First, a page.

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J.D. Bernal

Titles by This Author

A History of Physics before the Quantum

The late J. D. Bernal's lectures given to first-year students in physics at Birkbeck College, University of London, are presented here in their entirety, tracing the history of physics up to the end of the classical era at the end of 19th century, just before the discoveries of the subatom and relatively were made. In view of the prestige and profundity of the newer discoveries, Bernal felt that the classical era was being largely forgotten. In this book, he attributes a greater relevance to the work of men from the distant past than is usually given.

The Social Sciences: Conclusion

J. D. Bernal's monumental work Science in History is the first full-scale attempt to analyze the relationship between science and society throughout history, from the perfection of the first flint hand ax to the construction of the hydrogen bomb. This remarkable study illustrates the impetus given to and the limitations placed upon discovery and invention by pastoral, agricultural, feudal, capitalist, and socialist systems, and conversely the ways in which science has altered economic, social, and political beliefs and practices.

The Scientific and Industrial Revolution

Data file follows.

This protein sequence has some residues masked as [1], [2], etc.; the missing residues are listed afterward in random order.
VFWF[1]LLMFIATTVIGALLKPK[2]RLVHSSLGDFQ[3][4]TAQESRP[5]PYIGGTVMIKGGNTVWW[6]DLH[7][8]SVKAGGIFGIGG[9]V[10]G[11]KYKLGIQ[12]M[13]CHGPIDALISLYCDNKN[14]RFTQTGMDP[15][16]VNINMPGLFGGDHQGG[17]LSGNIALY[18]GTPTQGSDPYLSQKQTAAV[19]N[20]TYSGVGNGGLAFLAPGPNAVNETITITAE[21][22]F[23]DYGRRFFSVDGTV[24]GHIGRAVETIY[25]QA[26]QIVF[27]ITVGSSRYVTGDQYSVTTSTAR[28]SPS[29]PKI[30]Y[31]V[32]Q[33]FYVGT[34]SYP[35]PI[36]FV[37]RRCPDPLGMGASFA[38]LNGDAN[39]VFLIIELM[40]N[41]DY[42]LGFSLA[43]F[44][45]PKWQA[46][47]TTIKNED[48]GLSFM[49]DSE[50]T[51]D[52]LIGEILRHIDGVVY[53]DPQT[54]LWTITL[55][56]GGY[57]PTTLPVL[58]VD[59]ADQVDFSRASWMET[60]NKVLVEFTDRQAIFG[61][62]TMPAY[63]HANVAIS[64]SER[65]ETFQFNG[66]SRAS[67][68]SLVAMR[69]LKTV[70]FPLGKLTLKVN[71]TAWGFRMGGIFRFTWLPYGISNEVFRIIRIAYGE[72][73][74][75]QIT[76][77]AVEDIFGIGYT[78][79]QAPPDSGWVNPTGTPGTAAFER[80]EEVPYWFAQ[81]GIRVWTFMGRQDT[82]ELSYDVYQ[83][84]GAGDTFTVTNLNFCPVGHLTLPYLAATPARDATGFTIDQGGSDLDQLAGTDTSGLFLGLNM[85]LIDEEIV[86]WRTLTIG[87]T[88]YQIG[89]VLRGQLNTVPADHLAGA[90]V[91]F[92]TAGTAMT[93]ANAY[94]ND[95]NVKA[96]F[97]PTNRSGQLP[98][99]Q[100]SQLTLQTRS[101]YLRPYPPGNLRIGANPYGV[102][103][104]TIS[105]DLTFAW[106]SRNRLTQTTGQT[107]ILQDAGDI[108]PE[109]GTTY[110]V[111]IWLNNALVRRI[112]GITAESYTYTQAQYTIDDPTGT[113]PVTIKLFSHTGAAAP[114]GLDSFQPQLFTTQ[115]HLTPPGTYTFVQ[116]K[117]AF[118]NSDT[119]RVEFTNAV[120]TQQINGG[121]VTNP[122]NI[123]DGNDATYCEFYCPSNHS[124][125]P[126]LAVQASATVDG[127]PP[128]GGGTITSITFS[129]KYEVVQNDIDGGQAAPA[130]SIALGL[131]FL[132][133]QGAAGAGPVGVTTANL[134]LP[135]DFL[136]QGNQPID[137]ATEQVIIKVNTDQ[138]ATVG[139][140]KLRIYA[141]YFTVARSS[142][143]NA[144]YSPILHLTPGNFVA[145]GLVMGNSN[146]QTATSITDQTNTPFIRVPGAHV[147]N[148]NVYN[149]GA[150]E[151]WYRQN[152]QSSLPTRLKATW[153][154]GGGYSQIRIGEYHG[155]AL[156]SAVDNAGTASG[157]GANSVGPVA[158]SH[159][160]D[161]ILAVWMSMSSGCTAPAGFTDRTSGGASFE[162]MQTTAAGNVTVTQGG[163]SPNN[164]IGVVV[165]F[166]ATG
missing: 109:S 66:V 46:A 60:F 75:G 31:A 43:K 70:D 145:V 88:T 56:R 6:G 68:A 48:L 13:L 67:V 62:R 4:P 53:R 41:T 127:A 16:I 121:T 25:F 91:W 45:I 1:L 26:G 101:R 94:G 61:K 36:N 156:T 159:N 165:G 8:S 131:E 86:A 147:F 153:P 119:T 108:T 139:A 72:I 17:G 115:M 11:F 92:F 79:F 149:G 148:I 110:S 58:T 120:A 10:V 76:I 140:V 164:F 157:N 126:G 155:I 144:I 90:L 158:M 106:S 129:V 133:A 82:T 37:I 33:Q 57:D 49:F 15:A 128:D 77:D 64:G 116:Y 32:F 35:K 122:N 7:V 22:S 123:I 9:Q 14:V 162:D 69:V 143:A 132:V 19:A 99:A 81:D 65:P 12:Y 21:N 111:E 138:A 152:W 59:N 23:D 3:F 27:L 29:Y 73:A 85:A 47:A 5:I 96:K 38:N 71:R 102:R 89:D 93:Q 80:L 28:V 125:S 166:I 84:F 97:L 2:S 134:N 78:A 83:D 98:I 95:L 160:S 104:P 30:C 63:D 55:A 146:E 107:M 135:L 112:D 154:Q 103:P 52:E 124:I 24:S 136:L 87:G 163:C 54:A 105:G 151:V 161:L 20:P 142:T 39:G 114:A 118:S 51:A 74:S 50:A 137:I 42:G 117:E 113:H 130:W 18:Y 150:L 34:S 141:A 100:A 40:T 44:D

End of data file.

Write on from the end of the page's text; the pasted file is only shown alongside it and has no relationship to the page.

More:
J. D. Bernal's monumental work Science in History is the first full-scale attempt to analyze the relationship between science and society throughout history, from the perfection of the first flint hand ax to the construction of the hydrogen bomb. This remarkable study illustrates the impetus given to and the limitations placed upon discovery and invention by pastoral, agricultural, feudal, capitalist, and socialist systems, and conversely the ways in which science has altered economic, social, and political beliefs and practices.

The Natural Sciences in Our Time

J. D. Bernal's monumental work Science in History is the first full-scale attempt to analyze the relationship between science and society throughout history, from the perfection of the first flint hand ax to the construction of the hydrogen bomb. This remarkable study illustrates the impetus given to and the limitations placed upon discovery and invention by pastoral, agricultural, feudal, capitalist, and socialist systems, and conversely the ways in which science has altered economic, social, and political beliefs and practices.